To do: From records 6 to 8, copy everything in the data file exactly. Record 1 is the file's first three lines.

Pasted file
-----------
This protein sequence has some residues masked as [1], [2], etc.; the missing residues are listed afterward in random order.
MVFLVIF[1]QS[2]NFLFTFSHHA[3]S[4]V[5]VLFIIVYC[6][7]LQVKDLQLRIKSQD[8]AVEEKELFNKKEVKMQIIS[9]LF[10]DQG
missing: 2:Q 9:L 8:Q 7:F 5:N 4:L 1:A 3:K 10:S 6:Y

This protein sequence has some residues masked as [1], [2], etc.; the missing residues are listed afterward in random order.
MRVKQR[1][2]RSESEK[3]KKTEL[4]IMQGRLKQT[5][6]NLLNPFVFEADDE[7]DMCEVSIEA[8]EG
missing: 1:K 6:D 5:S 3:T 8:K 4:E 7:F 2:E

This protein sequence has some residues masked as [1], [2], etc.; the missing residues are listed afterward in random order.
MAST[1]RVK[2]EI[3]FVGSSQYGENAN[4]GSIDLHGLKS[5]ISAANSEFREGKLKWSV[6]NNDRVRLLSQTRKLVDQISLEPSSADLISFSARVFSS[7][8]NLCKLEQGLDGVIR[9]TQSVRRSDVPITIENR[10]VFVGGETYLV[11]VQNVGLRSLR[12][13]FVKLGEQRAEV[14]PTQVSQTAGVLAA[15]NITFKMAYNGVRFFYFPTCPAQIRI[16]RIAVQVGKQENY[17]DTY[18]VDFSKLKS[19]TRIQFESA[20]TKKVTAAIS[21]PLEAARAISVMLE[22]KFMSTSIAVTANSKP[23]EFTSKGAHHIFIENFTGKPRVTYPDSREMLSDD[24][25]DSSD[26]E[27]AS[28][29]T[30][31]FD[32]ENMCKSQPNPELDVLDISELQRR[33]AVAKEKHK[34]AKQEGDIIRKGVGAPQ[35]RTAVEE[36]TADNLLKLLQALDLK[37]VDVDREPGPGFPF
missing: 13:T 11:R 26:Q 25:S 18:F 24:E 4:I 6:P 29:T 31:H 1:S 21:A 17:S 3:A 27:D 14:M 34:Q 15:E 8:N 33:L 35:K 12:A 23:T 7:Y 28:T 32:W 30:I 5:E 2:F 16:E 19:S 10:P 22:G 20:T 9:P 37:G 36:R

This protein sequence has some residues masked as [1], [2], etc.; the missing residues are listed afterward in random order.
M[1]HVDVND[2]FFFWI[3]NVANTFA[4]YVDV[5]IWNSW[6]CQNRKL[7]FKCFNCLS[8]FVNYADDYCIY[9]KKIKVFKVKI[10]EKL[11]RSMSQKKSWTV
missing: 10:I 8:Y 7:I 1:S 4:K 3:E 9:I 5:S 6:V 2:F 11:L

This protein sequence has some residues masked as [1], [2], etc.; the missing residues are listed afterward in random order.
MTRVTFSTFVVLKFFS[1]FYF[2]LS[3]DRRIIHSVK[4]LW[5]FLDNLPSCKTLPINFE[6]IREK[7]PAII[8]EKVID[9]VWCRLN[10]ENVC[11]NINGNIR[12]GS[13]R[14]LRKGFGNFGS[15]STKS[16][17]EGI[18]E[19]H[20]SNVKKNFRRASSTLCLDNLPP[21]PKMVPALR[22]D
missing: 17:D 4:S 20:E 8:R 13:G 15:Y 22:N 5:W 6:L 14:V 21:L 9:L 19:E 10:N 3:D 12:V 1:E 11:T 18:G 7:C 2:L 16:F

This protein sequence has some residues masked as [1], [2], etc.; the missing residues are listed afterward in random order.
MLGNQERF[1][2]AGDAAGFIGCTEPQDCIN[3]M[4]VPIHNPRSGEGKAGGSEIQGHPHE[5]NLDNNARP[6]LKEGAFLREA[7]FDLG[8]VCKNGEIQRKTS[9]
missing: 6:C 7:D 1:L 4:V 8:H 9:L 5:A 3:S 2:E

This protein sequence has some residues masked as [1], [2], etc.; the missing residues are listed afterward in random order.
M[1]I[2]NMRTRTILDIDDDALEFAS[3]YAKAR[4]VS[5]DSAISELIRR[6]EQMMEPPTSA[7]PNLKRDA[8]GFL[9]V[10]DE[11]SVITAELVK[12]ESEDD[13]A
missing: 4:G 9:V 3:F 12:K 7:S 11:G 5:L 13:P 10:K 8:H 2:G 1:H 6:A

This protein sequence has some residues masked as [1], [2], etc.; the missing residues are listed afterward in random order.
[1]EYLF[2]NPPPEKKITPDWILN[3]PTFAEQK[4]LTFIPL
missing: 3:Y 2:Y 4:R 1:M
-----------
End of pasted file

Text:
This protein sequence has some residues masked as [1], [2], etc.; the missing residues are listed afterward in random order.
MLGNQERF[1][2]AGDAAGFIGCTEPQDCIN[3]M[4]VPIHNPRSGEGKAGGSEIQGHPHE[5]NLDNNARP[6]LKEGAFLREA[7]FDLG[8]VCKNGEIQRKTS[9]
missing: 6:C 7:D 1:L 4:V 8:H 9:L 5:A 3:S 2:E

This protein sequence has some residues masked as [1], [2], etc.; the missing residues are listed afterward in random order.
M[1]I[2]NMRTRTILDIDDDALEFAS[3]YAKAR[4]VS[5]DSAISELIRR[6]EQMMEPPTSA[7]PNLKRDA[8]GFL[9]V[10]DE[11]SVITAELVK[12]ESEDD[13]A
missing: 4:G 9:V 3:F 12:K 7:S 11:G 5:L 13:P 10:K 8:H 2:G 1:H 6:A

This protein sequence has some residues masked as [1], [2], etc.; the missing residues are listed afterward in random order.
[1]EYLF[2]NPPPEKKITPDWILN[3]PTFAEQK[4]LTFIPL
missing: 3:Y 2:Y 4:R 1:M